Saturday, May 4, 2013

Do Your Tasks REQUIRE Learning?

This week, I was fortunate enough to be asked to represent my school district and attend Harvard University to take part in the Instructional Rounds Program presented by the Harvard Graduate School of Education.  And now, as I sit on the plane on the way home (via Chicago and Calgary…groan) reflecting on the week, my mind is in a state of both mental exhaustion and tremendous intellectual stimulation in every recollection.  The program was incredibly intense:  there was no figurative dipping of the toe in the IR pool, but rather an intellectual shove off of a rocky cliff into a frothing ocean with your individual educational values feeling like a set of water wings there to save you.  The Harvard professors and facilitators pushed the thinking, challenged your statements, thrust you into interdependent collaboration, and demanded commitments from the 104 teachers, administrators and district staff from places ranging from Boston, Texas, Ontario, British Columbia, Germany, and Australia, Brazil and many other places.  And they did it through a simple lens:

The way to learn the work is to do the work.  And the performance on that work and accountability to that work is predicted by the tasks you are required to do.


When tasks were put before us, there were supports, but they weren’t supports in the form of answers:  there were more and deeper questions.  There weren’t supports in the form of constructs or manuals or formalized structures, instead, there were scenarios presented which made us think of the nature of the questions we might ask people we are working with in the future to help THEM clarify the work they were doing.  There were not pontificating lectures telling us to change our thinking.  We were challenged to provide the evidence for our thoughts, and if that evidence didn’t support that train of thought, then we needed to look critically at what the evidence did in fact support to shape our further thinking.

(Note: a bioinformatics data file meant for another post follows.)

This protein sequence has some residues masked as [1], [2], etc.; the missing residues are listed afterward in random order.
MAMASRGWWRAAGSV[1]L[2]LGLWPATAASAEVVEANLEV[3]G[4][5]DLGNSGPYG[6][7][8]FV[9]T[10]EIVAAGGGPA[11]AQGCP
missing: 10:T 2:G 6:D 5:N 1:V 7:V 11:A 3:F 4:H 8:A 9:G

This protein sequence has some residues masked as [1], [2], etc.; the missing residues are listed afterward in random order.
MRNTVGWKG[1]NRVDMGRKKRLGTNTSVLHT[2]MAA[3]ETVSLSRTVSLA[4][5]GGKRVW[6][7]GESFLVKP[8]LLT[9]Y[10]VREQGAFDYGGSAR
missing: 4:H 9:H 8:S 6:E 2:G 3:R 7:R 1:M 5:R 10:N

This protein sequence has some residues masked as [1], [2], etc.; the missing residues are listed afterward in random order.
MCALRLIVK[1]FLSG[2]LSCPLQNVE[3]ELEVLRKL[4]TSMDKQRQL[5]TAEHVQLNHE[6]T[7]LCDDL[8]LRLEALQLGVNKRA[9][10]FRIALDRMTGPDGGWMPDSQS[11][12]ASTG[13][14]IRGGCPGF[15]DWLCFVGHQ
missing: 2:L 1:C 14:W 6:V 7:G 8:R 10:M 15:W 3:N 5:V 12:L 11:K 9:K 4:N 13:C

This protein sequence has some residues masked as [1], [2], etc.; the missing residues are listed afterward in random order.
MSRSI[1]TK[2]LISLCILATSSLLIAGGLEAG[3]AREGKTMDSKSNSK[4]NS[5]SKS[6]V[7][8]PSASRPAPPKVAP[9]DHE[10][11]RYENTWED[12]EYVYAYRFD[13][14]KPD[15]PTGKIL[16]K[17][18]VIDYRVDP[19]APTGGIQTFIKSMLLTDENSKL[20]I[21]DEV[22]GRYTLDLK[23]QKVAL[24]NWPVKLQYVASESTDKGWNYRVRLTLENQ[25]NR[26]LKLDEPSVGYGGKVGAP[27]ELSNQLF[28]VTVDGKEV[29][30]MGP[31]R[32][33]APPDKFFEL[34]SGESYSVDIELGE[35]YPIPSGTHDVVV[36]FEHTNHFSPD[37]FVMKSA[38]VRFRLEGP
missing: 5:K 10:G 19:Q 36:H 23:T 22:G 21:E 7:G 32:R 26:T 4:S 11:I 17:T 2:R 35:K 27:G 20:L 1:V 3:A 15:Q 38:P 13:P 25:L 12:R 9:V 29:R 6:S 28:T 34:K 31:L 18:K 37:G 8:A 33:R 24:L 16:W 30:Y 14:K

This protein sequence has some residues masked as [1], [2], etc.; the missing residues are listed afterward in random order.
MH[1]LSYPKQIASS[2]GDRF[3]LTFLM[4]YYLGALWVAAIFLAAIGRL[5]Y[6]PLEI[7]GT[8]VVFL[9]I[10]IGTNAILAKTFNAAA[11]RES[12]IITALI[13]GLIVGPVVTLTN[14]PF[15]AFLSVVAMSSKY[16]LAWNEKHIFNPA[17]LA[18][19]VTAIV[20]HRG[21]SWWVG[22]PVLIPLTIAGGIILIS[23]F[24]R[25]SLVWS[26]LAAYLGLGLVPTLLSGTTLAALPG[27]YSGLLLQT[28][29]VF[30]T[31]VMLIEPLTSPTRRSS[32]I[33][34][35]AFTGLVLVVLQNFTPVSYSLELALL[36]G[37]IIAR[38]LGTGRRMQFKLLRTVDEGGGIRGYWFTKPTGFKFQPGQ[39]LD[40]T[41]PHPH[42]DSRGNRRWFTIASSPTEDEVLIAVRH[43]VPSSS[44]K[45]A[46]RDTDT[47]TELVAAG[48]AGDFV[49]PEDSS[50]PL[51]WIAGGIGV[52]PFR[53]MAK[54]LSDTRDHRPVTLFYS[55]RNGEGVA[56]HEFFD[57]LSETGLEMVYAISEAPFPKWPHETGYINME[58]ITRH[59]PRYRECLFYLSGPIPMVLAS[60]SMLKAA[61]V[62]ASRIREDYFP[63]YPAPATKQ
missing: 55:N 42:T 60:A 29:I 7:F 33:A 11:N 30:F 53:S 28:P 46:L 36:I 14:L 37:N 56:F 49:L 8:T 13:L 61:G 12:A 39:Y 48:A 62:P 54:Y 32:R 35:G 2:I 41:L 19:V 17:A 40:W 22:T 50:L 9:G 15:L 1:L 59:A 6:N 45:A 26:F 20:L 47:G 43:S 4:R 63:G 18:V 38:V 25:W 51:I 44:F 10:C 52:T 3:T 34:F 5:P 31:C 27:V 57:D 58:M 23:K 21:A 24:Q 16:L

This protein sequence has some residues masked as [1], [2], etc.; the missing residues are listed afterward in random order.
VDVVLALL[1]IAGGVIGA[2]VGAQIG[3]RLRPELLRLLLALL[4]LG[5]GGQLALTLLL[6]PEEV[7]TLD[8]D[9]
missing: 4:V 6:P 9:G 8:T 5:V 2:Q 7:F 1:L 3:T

We worked in groups with teams comprised of members from all over the world.  We worked with our own teams.  We spent entire days in schools practicing.  We then spent evenings working with our teams again.  We worked with our professors who were very quick to ask why we thought certain things and why we made the statements that we did.  At almost every break, we had to write reflections, and share those reflections with someone who would ask questions of clarity.  We went back to schools and practiced some more. We listened to and critiqued the commitments from other groups knowing that they would be doing the same for us. We had to open up our thoughts and values to the larger group.